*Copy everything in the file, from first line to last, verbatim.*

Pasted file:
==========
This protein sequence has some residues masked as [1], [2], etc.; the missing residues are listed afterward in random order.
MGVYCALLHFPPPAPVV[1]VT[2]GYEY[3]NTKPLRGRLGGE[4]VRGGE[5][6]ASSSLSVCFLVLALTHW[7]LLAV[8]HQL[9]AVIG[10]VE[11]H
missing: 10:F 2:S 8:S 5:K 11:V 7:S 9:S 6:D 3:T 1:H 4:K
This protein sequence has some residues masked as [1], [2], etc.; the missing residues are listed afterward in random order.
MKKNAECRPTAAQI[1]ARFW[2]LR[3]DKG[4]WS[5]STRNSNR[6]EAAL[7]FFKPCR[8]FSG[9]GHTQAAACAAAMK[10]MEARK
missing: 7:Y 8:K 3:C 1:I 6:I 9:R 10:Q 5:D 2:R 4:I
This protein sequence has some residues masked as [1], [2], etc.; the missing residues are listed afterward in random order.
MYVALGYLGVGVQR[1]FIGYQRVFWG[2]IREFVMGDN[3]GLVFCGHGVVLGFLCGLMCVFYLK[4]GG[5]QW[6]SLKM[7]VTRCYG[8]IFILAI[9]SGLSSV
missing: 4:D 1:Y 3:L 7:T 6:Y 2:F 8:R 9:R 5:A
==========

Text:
This protein sequence has some residues masked as [1], [2], etc.; the missing residues are listed afterward in random order.
MGVYCALLHFPPPAPVV[1]VT[2]GYEY[3]NTKPLRGRLGGE[4]VRGGE[5][6]ASSSLSVCFLVLALTHW[7]LLAV[8]HQL[9]AVIG[10]VE[11]H
missing: 10:F 2:S 8:S 5:K 11:V 7:S 9:S 6:D 3:T 1:H 4:K
This protein sequence has some residues masked as [1], [2], etc.; the missing residues are listed afterward in random order.
MKKNAECRPTAAQI[1]ARFW[2]LR[3]DKG[4]WS[5]STRNSNR[6]EAAL[7]FFKPCR[8]FSG[9]GHTQAAACAAAMK[10]MEARK
missing: 7:Y 8:K 3:C 1:I 6:I 9:R 10:Q 5:D 2:R 4:I
This protein sequence has some residues masked as [1], [2], etc.; the missing residues are listed afterward in random order.
MYVALGYLGVGVQR[1]FIGYQRVFWG[2]IREFVMGDN[3]GLVFCGHGVVLGFLCGLMCVFYLK[4]GG[5]QW[6]SLKM[7]VTRCYG[8]IFILAI[9]SGLSSV
missing: 4:D 1:Y 3:L 7:T 6:Y 2:F 8:R 9:R 5:A